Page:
Netanyahu, Putin to Meet as Russia Condemns Annexation Pledge (VIDEO)

Israeli PM Benjamin Netanyahu (R) and Russian President Vladimir Putin. (Photo: via MEMO)

Israeli Prime Minister Benjamin Netanyahu is set to meet Russian President Vladimir Putin in the Russian coastal city of Sochi for talks on Thursday after Moscow condemned the Israeli leader’s pledge to annex parts of the occupied West Bank.

Russia’s foreign ministry warned on Wednesday it was concerned over the Israeli leader’s plan, saying its implementation could lead to a “sharp escalation of tensions in the region [and] undermine hopes for the establishment of long-awaited peace between Israel and its Arab neighbors”.

Moscow pointed out that Netanyahu’s pre-election pledge drew a “sharp negative reaction” in the Arab world and reiterated its call for direct talks between Israel and Palestinians.

Battling to win re-election in September 17 polls, Netanyahu said on Tuesday evening that Israel would “apply Israeli sovereignty to the Jordan Valley and the northern Dead Sea immediately” if he secured a fifth term, drawing firm condemnation from the Palestinians, Arab states, the United Nations and the European Union.

Netanyahu is slated to meet Putin on Thursday at 13:00 GMT as he fights to continue his reign as the country’s longest-serving prime minister after an inconclusive vote in April.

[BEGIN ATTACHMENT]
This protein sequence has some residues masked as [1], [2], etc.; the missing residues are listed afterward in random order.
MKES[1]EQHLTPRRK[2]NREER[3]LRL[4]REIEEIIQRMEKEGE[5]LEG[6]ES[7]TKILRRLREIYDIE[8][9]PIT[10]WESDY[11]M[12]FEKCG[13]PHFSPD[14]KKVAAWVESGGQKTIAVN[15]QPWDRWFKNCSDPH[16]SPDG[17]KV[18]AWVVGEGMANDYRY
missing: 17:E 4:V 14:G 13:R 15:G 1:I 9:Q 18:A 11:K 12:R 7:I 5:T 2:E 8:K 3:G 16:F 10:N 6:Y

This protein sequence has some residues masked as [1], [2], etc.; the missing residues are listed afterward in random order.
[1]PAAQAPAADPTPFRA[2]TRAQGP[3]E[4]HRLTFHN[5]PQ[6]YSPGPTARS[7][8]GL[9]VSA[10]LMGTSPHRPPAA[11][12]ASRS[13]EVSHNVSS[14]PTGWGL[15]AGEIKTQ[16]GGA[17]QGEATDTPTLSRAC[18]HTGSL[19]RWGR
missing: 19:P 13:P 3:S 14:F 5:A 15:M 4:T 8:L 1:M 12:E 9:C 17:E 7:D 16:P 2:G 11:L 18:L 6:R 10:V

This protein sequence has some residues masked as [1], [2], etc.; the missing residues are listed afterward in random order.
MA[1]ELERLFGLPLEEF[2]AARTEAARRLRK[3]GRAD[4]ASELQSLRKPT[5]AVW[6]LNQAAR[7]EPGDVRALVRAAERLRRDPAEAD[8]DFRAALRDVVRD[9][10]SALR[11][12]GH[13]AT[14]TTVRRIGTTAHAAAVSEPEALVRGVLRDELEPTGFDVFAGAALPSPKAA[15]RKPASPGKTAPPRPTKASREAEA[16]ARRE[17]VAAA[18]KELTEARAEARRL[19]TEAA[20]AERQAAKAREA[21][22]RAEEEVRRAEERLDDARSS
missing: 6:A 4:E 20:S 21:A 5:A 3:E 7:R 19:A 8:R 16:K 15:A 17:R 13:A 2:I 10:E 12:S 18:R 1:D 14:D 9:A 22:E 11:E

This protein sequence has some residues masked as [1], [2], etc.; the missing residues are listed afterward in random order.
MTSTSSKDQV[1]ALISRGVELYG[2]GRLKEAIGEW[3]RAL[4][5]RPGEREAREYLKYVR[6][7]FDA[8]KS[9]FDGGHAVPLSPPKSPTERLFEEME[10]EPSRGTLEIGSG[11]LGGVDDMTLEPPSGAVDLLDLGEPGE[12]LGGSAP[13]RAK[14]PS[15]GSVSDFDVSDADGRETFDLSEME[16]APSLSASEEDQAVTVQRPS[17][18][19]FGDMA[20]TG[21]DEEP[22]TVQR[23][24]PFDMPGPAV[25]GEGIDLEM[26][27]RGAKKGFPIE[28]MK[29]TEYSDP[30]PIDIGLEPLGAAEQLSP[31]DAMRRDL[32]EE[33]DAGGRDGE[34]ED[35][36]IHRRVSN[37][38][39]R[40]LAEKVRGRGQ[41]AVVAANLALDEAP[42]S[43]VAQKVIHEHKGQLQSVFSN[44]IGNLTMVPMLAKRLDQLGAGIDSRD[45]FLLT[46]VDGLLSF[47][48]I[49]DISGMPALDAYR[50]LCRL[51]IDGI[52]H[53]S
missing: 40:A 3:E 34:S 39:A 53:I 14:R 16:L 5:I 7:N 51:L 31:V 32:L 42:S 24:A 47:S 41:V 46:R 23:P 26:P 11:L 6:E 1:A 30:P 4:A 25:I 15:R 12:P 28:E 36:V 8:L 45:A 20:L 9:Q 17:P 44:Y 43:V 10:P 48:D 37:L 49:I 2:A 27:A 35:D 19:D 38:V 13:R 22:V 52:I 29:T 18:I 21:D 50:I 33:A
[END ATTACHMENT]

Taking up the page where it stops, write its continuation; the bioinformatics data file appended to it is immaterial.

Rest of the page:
Netanyahu’s office said on Wednesday:

“The leaders will discuss regional issues including the situation in Syria, with an emphasis on tightening the military coordination mechanisms.”

Netanyahu is also expected to meet Russian Defence Minister Sergei Shoigu.

The Israeli prime minister had also met Putin in Moscow days in the run-up to Israel’s April 9 election, where they discussed “events in Syria”, including the “special coordination between our militaries” according to Netanyahu.

During his televised announcement on Tuesday, Netanyahu also reaffirmed a pledge to annex all of the Jewish-only settlements Israel has established in the occupied West Bank.

Moscow on Wednesday also reaffirmed its “consistent and unchanging” position to the Palestinian-Israeli conflict on the basis of two-state solution within the 1967 borders.

Some 650,000 Israeli Jews currently live in more than 100 settlements built since 1967, when Israel occupied the West Bank and East Jerusalem.

The Palestinians see these territories – along with the Gaza Strip – as integral for the establishment of a future Palestinian state.

International law views both the West Bank and East Jerusalem as “occupied territories” and considers all Jewish settlement-building activity there illegal.

(Al Jazeera, PC, Social Media)

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